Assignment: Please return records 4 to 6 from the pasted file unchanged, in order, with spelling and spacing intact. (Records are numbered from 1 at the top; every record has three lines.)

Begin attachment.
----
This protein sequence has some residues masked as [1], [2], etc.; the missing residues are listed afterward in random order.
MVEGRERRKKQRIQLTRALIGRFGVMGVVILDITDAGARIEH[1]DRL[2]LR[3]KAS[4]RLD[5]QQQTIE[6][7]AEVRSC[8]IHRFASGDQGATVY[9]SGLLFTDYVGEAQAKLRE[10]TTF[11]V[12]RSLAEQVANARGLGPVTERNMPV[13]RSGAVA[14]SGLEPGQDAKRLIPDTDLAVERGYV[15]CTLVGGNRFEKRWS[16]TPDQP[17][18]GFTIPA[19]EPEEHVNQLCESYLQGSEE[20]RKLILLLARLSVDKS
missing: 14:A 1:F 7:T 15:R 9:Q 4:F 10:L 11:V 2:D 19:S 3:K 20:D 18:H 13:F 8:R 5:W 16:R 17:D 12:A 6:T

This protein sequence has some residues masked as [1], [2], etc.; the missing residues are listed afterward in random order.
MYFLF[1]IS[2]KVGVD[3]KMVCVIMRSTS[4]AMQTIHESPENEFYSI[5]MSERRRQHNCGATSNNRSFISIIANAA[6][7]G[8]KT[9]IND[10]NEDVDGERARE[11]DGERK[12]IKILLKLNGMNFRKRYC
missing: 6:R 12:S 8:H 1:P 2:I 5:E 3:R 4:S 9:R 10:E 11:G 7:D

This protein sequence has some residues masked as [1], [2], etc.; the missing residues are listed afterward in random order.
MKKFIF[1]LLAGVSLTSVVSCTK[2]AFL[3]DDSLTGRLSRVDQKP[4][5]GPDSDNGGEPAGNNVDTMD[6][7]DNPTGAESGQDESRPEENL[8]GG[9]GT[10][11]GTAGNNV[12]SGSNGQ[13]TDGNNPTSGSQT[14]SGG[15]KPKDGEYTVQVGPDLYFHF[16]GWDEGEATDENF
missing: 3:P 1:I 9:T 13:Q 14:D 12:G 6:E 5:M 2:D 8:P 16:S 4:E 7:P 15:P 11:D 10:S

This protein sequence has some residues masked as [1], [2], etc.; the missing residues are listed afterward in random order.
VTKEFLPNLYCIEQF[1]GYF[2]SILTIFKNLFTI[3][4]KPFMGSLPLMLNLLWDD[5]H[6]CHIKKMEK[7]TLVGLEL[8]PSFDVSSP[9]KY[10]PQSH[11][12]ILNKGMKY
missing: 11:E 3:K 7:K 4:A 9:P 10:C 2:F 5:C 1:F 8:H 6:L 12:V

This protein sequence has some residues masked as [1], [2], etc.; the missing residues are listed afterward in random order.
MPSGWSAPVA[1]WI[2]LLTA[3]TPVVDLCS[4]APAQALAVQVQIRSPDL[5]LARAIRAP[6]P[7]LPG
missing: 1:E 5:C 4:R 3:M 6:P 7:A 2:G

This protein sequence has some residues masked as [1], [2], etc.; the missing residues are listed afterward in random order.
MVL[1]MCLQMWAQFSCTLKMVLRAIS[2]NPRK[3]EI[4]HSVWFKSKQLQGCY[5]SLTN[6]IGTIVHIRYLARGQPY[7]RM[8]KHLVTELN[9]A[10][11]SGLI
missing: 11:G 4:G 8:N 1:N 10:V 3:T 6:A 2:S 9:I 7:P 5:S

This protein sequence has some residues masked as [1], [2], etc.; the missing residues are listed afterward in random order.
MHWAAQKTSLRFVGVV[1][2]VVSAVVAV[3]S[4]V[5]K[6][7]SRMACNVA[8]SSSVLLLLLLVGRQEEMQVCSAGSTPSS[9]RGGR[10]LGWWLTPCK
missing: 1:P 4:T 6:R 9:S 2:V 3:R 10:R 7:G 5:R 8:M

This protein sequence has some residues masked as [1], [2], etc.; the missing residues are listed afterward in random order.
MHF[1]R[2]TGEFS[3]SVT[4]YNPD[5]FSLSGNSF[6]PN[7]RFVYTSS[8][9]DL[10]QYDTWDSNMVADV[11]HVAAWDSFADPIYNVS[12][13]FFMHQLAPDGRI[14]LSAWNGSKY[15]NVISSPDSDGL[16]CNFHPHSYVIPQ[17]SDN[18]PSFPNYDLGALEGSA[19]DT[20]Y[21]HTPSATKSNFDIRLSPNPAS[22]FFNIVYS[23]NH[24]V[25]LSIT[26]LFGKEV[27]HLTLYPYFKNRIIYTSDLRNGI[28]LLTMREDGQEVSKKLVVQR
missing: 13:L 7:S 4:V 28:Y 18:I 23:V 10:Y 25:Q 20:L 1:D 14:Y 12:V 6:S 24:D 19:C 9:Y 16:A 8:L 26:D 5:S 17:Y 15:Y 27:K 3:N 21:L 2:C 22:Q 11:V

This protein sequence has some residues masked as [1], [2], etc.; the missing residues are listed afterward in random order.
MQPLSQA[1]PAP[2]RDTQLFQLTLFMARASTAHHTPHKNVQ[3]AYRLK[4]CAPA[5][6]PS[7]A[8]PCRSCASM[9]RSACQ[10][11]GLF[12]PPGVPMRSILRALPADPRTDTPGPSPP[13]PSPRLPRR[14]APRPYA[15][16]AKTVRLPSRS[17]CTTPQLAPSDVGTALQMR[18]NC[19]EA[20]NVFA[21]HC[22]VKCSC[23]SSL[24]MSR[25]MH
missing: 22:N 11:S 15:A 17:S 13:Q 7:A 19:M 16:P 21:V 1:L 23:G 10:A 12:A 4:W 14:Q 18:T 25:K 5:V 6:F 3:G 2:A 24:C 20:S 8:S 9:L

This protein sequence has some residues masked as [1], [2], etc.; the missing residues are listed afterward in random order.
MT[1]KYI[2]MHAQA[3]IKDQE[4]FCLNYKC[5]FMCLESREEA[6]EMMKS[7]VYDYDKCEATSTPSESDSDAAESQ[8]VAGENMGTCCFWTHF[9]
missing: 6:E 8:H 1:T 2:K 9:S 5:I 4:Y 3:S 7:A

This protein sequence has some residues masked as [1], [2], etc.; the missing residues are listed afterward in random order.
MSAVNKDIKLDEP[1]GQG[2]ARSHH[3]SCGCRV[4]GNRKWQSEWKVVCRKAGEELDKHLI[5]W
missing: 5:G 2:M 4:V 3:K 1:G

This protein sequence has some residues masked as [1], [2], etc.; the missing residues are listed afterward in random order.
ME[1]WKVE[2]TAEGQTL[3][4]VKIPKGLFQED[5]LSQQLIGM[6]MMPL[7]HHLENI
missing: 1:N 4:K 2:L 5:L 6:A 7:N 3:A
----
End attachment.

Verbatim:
This protein sequence has some residues masked as [1], [2], etc.; the missing residues are listed afterward in random order.
VTKEFLPNLYCIEQF[1]GYF[2]SILTIFKNLFTI[3][4]KPFMGSLPLMLNLLWDD[5]H[6]CHIKKMEK[7]TLVGLEL[8]PSFDVSSP[9]KY[10]PQSH[11][12]ILNKGMKY
missing: 11:E 3:K 7:K 4:A 9:P 10:C 2:F 5:C 1:F 8:H 6:L 12:V

This protein sequence has some residues masked as [1], [2], etc.; the missing residues are listed afterward in random order.
MPSGWSAPVA[1]WI[2]LLTA[3]TPVVDLCS[4]APAQALAVQVQIRSPDL[5]LARAIRAP[6]P[7]LPG
missing: 1:E 5:C 4:R 3:M 6:P 7:A 2:G

This protein sequence has some residues masked as [1], [2], etc.; the missing residues are listed afterward in random order.
MVL[1]MCLQMWAQFSCTLKMVLRAIS[2]NPRK[3]EI[4]HSVWFKSKQLQGCY[5]SLTN[6]IGTIVHIRYLARGQPY[7]RM[8]KHLVTELN[9]A[10][11]SGLI
missing: 11:G 4:G 8:N 1:N 10:V 3:T 6:A 2:S 9:I 7:P 5:S